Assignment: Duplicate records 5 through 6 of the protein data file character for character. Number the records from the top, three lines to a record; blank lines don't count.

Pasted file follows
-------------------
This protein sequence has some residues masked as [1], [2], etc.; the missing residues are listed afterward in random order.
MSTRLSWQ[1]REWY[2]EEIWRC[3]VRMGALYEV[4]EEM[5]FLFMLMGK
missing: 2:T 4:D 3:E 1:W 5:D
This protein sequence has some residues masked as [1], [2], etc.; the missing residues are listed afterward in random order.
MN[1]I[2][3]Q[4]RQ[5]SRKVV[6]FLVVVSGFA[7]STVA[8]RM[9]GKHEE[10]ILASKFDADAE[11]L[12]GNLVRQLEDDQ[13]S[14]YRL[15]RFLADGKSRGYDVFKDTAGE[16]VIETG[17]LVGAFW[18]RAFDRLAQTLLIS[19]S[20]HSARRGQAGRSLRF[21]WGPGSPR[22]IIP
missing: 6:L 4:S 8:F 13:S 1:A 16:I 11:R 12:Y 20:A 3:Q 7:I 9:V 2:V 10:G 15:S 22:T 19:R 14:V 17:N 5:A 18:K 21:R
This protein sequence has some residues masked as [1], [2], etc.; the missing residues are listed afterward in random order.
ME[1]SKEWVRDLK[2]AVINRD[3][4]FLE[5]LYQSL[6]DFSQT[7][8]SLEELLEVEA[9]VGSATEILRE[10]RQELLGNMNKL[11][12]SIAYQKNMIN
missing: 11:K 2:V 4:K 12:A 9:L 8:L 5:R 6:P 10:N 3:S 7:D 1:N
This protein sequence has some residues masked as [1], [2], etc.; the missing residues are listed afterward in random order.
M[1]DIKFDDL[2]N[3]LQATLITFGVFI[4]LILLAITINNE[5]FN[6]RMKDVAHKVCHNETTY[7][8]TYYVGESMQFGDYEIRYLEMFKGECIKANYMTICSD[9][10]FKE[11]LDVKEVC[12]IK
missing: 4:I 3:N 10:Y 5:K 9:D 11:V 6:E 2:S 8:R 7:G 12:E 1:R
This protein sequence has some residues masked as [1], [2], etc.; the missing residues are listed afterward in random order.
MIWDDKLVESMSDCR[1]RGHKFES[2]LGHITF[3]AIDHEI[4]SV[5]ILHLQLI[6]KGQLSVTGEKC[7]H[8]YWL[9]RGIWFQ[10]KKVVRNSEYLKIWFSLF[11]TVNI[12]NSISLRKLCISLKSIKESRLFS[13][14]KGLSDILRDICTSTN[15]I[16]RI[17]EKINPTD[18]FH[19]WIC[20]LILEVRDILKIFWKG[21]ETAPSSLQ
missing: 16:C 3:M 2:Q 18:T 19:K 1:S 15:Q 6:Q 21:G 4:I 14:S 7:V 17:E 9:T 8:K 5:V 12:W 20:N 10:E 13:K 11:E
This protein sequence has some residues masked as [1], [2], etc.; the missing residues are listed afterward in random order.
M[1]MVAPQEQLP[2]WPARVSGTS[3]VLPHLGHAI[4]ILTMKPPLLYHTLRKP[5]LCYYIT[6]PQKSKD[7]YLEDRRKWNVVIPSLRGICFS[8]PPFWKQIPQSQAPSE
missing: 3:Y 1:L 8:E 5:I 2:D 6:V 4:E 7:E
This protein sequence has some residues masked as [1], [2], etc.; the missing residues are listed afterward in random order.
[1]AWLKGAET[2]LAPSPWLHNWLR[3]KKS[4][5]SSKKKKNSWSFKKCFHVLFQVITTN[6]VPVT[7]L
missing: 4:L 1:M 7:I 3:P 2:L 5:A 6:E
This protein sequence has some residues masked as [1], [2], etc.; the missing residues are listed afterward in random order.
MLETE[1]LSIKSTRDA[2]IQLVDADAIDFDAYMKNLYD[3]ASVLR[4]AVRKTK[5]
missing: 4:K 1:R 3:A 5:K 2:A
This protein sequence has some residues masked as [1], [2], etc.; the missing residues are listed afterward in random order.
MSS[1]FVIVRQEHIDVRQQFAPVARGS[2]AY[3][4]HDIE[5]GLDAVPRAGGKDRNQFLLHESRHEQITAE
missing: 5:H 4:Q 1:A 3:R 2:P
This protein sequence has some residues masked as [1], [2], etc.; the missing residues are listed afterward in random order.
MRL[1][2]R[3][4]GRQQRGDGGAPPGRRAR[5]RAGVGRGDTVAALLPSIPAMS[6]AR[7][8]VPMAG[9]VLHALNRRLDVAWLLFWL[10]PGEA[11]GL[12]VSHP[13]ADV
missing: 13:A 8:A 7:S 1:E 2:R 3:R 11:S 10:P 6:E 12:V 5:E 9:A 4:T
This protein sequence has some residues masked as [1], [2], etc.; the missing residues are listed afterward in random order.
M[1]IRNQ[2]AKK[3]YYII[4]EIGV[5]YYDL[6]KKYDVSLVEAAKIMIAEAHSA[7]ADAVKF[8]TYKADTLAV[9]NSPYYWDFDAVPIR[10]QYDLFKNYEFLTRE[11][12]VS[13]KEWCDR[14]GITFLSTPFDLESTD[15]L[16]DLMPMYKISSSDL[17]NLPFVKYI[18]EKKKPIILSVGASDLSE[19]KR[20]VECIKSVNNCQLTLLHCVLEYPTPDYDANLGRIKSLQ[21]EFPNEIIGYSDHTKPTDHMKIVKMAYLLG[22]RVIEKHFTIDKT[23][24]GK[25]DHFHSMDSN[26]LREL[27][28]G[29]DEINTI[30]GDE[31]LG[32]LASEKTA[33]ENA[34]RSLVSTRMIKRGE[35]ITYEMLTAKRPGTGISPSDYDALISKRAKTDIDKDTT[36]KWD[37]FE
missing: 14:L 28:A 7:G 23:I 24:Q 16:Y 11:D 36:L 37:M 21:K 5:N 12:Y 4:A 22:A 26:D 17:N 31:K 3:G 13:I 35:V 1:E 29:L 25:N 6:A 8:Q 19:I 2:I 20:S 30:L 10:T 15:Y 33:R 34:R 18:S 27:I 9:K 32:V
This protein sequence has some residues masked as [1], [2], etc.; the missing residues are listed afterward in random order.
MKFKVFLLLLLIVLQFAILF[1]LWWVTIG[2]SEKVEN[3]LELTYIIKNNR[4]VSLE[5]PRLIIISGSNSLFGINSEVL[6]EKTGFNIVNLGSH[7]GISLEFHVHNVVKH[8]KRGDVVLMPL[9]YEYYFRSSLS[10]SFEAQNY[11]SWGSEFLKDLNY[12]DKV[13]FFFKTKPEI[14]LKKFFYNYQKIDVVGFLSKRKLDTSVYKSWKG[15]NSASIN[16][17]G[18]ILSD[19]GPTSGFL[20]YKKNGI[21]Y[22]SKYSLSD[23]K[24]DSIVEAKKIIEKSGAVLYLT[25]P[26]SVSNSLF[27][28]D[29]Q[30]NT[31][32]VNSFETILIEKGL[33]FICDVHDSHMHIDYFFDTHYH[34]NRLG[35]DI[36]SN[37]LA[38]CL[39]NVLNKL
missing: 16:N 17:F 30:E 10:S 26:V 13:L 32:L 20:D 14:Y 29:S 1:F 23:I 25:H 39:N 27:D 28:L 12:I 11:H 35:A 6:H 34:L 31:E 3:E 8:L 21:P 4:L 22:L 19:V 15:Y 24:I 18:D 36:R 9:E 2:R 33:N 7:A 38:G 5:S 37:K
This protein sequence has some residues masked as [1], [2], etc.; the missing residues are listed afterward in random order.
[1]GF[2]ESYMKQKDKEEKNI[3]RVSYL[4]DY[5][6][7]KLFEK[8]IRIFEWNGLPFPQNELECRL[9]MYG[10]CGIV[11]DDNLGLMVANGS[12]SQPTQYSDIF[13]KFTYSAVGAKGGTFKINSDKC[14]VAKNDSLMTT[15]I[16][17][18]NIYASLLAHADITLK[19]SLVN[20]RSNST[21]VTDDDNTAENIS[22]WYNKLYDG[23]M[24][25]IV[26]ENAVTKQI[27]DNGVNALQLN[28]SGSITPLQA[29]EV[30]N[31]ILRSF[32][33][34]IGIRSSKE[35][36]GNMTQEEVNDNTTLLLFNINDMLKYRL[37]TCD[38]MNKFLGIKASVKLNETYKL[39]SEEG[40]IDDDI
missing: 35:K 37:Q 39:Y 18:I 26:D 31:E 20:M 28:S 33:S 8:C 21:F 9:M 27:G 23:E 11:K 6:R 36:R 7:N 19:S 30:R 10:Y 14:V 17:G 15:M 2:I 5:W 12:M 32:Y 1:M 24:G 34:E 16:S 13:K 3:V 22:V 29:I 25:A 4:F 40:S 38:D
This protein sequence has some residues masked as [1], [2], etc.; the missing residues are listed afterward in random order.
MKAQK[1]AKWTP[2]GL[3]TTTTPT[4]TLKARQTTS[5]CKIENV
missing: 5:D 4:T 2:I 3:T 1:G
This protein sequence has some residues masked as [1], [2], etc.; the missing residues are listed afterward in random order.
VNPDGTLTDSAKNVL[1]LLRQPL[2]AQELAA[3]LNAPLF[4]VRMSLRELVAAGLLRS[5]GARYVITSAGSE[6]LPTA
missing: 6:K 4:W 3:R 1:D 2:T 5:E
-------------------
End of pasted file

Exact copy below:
This protein sequence has some residues masked as [1], [2], etc.; the missing residues are listed afterward in random order.
MIWDDKLVESMSDCR[1]RGHKFES[2]LGHITF[3]AIDHEI[4]SV[5]ILHLQLI[6]KGQLSVTGEKC[7]H[8]YWL[9]RGIWFQ[10]KKVVRNSEYLKIWFSLF[11]TVNI[12]NSISLRKLCISLKSIKESRLFS[13][14]KGLSDILRDICTSTN[15]I[16]RI[17]EKINPTD[18]FH[19]WIC[20]LILEVRDILKIFWKG[21]ETAPSSLQ
missing: 16:C 3:M 2:Q 18:T 19:K 1:S 15:Q 6:Q 21:G 4:I 14:S 7:V 17:E 9:T 8:K 5:V 12:W 20:N 10:E 13:K 11:E
This protein sequence has some residues masked as [1], [2], etc.; the missing residues are listed afterward in random order.
M[1]MVAPQEQLP[2]WPARVSGTS[3]VLPHLGHAI[4]ILTMKPPLLYHTLRKP[5]LCYYIT[6]PQKSKD[7]YLEDRRKWNVVIPSLRGICFS[8]PPFWKQIPQSQAPSE
missing: 3:Y 1:L 8:E 5:I 2:D 6:V 4:E 7:E